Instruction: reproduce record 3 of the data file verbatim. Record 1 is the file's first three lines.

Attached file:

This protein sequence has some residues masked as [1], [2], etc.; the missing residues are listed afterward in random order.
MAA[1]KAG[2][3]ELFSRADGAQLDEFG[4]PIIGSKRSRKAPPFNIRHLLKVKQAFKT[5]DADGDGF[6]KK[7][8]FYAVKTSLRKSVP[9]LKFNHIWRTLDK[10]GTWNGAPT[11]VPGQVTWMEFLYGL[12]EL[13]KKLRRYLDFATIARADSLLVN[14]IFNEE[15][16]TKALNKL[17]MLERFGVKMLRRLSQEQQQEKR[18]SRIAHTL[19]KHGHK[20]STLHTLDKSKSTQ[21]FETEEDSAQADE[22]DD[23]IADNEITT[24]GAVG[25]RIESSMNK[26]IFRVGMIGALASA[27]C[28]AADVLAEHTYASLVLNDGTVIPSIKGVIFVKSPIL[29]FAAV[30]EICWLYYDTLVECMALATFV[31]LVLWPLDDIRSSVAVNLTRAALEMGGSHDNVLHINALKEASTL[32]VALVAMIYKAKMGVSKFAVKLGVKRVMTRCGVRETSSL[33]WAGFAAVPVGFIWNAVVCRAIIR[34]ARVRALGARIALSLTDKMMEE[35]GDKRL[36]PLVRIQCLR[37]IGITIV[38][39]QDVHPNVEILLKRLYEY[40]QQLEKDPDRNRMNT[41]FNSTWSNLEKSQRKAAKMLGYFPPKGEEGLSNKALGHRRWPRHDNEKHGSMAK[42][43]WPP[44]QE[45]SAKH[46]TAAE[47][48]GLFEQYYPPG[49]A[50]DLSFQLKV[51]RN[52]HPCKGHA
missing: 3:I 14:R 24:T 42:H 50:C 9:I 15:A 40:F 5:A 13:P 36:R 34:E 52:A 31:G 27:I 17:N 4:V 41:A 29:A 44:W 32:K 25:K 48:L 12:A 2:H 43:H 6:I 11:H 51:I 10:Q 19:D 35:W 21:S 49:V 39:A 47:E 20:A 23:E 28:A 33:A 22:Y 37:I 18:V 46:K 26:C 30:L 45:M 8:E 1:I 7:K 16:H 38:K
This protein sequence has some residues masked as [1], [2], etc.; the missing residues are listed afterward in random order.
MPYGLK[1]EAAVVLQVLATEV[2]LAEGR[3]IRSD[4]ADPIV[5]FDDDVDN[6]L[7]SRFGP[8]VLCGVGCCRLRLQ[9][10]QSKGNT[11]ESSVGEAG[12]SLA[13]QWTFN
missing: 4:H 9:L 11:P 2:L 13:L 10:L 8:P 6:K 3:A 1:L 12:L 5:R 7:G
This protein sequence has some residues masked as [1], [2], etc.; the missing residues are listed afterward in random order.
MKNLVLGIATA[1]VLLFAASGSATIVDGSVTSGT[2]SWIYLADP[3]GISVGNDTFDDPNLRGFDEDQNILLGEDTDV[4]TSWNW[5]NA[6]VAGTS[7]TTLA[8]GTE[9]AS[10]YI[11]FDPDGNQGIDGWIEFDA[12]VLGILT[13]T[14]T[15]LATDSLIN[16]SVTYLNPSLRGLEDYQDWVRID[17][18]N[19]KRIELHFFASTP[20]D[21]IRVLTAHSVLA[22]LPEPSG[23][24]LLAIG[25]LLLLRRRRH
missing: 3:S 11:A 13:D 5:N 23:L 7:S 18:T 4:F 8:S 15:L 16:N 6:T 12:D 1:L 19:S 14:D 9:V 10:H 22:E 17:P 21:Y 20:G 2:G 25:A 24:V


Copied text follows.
This protein sequence has some residues masked as [1], [2], etc.; the missing residues are listed afterward in random order.
MKNLVLGIATA[1]VLLFAASGSATIVDGSVTSGT[2]SWIYLADP[3]GISVGNDTFDDPNLRGFDEDQNILLGEDTDV[4]TSWNW[5]NA[6]VAGTS[7]TTLA[8]GTE[9]AS[10]YI[11]FDPDGNQGIDGWIEFDA[12]VLGILT[13]T[14]T[15]LATDSLIN[16]SVTYLNPSLRGLEDYQDWVRID[17][18]N[19]KRIELHFFASTP[20]D[21]IRVLTAHSVLA[22]LPEPSG[23][24]LLAIG[25]LLLLRRRRH
missing: 3:S 11:A 13:D 5:N 23:L 7:S 18:T 4:F 8:S 15:L 16:N 6:T 12:D 1:L 19:S 14:D 9:V 10:H 22:E 17:P 21:Y 20:G 2:G 25:A 24:V